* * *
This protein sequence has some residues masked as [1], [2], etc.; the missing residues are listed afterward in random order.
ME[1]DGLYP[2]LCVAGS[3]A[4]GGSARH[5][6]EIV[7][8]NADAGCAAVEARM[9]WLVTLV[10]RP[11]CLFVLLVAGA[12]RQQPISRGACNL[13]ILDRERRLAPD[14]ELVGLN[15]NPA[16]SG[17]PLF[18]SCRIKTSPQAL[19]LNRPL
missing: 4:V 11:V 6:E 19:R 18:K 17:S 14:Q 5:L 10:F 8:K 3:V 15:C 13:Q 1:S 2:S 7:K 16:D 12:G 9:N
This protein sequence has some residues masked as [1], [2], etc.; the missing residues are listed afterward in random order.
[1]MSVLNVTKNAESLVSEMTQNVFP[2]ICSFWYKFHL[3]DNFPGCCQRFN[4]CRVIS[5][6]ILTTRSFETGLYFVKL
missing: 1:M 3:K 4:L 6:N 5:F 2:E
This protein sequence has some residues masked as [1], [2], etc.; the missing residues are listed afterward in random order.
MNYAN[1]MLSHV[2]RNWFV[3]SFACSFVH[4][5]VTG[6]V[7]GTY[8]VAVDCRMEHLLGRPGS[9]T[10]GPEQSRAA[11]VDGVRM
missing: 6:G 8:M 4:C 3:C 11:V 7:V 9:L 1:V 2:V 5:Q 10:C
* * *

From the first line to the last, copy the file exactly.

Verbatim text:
This protein sequence has some residues masked as [1], [2], etc.; the missing residues are listed afterward in random order.
ME[1]DGLYP[2]LCVAGS[3]A[4]GGSARH[5][6]EIV[7][8]NADAGCAAVEARM[9]WLVTLV[10]RP[11]CLFVLLVAGA[12]RQQPISRGACNL[13]ILDRERRLAPD[14]ELVGLN[15]NPA[16]SG[17]PLF[18]SCRIKTSPQAL[19]LNRPL
missing: 4:V 11:V 6:E 19:R 18:K 17:S 14:Q 5:L 10:F 8:K 3:V 15:C 13:Q 1:S 2:S 7:K 16:D 12:G 9:N
This protein sequence has some residues masked as [1], [2], etc.; the missing residues are listed afterward in random order.
[1]MSVLNVTKNAESLVSEMTQNVFP[2]ICSFWYKFHL[3]DNFPGCCQRFN[4]CRVIS[5][6]ILTTRSFETGLYFVKL
missing: 1:M 3:K 4:L 6:N 5:F 2:E
This protein sequence has some residues masked as [1], [2], etc.; the missing residues are listed afterward in random order.
MNYAN[1]MLSHV[2]RNWFV[3]SFACSFVH[4][5]VTG[6]V[7]GTY[8]VAVDCRMEHLLGRPGS[9]T[10]GPEQSRAA[11]VDGVRM
missing: 6:G 8:M 4:C 3:C 11:V 7:V 9:L 1:V 2:V 5:Q 10:C